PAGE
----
Toshiba TY-SP1 Bluetooth speaker
A small and portable Bluetooth speaker that puts out decent sound and can be used as a speaker phone
- Good overall sound
- All-day battery life (up to 8 hours)
- Small and stylish
- Blue status light is annoying
- Mono audio
Despite its small size, Toshiba's TY-SP1 can put out a decent amount of power. It can be used effectively in a wide variety of locations, from a kitchen to a boardroom, and it also has a speaker phone function for calls.
Price$ 59.00 (AUD)
Toshiba's little TY-SP1 Bluetooth speaker may not be as flashy as the Beats by Dre Pill, nor can it serve up sound quality as good as the Bose SoundLink Mini. Instead, it's a simple and relatively inexpensive speaker that's designed to suit portable audio requirements around the home or at the office.
It's a small and portable speaker, with a total diameter of about 80mm and a height of about 45mm, and it houses a 40mm driver that's aided by a bass radiator. This radiator uses the rear sound waves that are generated by the driver to reinforce the bass — if you look carefully, you can see the radiator move when you play something with lots of bass. This is used as an alternative to a bass port, and is said to be a better solution for small enclosures such as this. The end result is a speaker that can put out a decent amount of sound from a small space, and it will let you hear a full range of frequencies for the most part. We think it would serve well as a speaker for a small bedroom, a kitchen, or maybe even as a presentation tool in a boardroom.
Bluetooth 3.0 + EDR is supported, and you can use it easily with a smartphone or a laptop; all you have to do is set the speaker's switch to Bluetooth, enable Bluetooth on your phone or laptop, and tap on the Toshiba TY-SP1 device that shows up in the discovery list. Once paired, you will be able to funnel all the sound from your device through the Toshiba speaker, including calls. We had no problems pairing it with our test phones (a Samsung Galaxy Note II and a Nokia Lumia 925), and it was also a trouble-free experience when connecting to it from our test laptops.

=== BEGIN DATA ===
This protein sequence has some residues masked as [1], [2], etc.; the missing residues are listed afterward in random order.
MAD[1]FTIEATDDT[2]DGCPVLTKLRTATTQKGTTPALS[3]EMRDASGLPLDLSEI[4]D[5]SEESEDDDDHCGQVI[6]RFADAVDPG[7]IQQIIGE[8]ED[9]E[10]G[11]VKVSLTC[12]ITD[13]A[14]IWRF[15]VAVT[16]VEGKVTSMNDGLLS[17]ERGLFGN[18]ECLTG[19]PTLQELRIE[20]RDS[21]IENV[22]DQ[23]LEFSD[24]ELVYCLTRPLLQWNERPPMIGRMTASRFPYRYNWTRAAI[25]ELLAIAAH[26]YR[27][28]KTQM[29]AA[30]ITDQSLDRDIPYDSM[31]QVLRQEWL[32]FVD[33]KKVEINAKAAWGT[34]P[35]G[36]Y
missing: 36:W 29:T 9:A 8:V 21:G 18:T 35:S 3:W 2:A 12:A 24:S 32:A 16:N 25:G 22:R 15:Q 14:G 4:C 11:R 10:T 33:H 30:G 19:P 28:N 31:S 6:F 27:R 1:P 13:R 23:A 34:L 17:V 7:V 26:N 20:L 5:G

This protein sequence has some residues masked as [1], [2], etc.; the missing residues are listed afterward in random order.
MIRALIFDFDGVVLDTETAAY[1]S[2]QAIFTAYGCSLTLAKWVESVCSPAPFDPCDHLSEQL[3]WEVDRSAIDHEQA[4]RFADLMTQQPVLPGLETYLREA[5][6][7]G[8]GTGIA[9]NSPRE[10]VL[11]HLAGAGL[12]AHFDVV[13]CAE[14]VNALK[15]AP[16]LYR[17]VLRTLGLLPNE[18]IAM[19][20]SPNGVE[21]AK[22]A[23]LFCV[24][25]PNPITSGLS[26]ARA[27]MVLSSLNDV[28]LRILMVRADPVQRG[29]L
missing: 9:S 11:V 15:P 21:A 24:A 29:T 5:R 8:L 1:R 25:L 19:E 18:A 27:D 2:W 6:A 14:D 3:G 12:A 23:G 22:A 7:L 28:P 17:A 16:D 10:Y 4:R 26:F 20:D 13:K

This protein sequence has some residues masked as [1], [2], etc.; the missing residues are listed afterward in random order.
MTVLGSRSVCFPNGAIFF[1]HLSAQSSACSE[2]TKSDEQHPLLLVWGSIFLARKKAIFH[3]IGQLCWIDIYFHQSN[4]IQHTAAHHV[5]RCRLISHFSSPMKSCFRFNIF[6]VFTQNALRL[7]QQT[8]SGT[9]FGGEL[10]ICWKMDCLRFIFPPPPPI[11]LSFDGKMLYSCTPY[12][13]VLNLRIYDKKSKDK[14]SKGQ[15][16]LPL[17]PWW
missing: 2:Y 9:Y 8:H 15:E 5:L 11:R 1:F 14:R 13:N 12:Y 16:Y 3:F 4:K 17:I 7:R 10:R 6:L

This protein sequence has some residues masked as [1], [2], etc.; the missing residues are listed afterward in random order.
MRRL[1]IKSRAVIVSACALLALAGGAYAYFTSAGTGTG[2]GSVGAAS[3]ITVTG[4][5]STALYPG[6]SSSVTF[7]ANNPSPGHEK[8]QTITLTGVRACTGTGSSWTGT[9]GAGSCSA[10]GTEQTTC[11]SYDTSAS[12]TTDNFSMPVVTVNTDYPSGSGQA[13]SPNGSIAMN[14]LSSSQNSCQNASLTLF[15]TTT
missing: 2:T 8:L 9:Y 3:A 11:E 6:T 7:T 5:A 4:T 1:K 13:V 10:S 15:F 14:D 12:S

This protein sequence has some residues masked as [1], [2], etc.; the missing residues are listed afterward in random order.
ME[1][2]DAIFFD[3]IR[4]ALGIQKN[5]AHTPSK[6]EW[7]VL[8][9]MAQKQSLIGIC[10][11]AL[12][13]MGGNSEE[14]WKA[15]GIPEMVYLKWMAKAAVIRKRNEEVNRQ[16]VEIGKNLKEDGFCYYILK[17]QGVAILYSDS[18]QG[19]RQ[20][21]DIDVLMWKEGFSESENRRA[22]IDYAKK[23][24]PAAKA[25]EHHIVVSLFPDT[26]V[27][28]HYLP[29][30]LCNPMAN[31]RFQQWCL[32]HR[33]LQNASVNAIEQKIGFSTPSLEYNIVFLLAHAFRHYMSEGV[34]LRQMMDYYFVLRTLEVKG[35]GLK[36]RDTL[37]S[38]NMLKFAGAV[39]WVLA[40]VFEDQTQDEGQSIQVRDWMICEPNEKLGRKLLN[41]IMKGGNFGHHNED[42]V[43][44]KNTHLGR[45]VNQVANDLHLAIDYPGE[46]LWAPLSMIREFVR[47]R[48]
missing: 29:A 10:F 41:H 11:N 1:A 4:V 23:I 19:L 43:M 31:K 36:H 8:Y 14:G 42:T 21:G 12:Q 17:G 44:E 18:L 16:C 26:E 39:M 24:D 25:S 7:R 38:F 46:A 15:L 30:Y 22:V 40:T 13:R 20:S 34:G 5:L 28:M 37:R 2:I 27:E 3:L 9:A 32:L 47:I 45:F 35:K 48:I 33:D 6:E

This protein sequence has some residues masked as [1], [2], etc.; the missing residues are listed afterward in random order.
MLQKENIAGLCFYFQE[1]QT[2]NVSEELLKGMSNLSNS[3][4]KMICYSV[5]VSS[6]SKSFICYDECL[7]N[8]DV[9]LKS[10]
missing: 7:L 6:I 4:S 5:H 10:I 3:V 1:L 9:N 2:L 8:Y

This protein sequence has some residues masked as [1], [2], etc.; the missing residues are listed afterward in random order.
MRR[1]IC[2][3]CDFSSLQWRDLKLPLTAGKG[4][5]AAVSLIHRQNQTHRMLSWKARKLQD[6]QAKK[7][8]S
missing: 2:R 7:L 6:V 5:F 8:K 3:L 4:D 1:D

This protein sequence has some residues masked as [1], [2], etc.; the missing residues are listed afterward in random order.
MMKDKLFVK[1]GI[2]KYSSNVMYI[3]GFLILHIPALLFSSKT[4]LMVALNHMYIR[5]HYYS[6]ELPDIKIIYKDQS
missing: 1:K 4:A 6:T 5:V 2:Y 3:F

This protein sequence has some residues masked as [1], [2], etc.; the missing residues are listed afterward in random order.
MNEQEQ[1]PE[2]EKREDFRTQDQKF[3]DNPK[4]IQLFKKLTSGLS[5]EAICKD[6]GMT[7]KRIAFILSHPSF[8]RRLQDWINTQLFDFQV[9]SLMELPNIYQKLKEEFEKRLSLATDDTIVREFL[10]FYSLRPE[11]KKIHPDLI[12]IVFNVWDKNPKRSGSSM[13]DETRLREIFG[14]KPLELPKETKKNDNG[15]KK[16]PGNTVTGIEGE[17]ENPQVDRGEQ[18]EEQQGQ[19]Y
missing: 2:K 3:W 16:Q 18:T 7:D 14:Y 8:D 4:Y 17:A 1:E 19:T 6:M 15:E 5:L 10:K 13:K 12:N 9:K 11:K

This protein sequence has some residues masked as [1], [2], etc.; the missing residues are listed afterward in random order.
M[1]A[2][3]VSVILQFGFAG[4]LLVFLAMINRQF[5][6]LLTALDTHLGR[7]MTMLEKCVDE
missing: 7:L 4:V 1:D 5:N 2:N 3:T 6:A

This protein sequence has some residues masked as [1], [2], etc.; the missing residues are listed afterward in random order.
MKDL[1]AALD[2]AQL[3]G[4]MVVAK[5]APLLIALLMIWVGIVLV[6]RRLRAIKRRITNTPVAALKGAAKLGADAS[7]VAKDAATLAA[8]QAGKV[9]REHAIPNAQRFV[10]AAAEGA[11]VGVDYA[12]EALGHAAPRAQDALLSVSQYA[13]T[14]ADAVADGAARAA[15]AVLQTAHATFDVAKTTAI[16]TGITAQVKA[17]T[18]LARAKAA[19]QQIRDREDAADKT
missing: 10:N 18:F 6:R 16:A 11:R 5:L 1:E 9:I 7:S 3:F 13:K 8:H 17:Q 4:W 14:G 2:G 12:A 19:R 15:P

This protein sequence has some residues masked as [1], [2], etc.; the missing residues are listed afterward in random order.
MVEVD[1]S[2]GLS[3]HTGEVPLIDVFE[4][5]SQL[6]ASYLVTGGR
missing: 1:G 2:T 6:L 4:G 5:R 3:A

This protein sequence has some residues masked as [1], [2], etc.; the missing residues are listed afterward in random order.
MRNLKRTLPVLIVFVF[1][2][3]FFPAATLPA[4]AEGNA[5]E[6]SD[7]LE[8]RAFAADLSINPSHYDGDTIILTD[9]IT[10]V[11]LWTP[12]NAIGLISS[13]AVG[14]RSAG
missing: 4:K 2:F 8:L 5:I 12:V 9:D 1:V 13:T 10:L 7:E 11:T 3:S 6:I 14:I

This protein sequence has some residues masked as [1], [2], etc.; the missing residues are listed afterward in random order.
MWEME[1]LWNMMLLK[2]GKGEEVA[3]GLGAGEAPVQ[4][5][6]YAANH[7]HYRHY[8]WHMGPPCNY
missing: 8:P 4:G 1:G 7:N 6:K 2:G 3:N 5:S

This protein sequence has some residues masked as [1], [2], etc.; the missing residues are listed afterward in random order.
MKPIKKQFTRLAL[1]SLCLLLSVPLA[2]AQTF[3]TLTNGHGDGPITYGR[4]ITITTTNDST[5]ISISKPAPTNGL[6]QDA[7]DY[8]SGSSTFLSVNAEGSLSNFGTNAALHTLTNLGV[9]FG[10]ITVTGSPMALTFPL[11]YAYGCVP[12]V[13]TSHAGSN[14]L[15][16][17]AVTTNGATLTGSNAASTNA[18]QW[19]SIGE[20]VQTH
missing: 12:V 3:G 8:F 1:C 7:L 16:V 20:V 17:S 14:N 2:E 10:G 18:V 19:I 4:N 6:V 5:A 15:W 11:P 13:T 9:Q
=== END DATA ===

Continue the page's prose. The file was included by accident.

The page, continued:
While it's an ideal speaker for listening to music off a smartphone or for using it as a hands-free speaker for calls (it has a built-in microphone and a hands-free button), we think a speaker like this also makes a good alternative to using the built-in speakers on most laptops, mainly because it can give you a fuller, crisper, and louder sound (especially if you have an Ultrabook). The only drawback is that it will be mono sound rather than stereo.
The loudness of the speaker is enough to make listening to music enjoyable in small areas, and we found it to be a particularly useful option for the kitchen. We placed the speaker on a shelf high up so it would be out of harms way, and the phone was just in the next room, about 4m away (rather than in our pocket). We found that we could use the speaker when it was about 6m away from our phone, and any further than that caused the signal to break up in our environment.
One thing we found this speaker useful for is streaming Internet radio from our phone — think Shoutcast and Digitally Imported channels, or even ABC's Grandstand. However, the signal sometimes broke up when we used the 2.4GHz portion of our dual-band home network; we had much better results when hooking our phone up to the 5GHz network. For us, this was the most useful usage scenario, especially for rooms where it would not be possible to listen to these streams without headphones or a computer.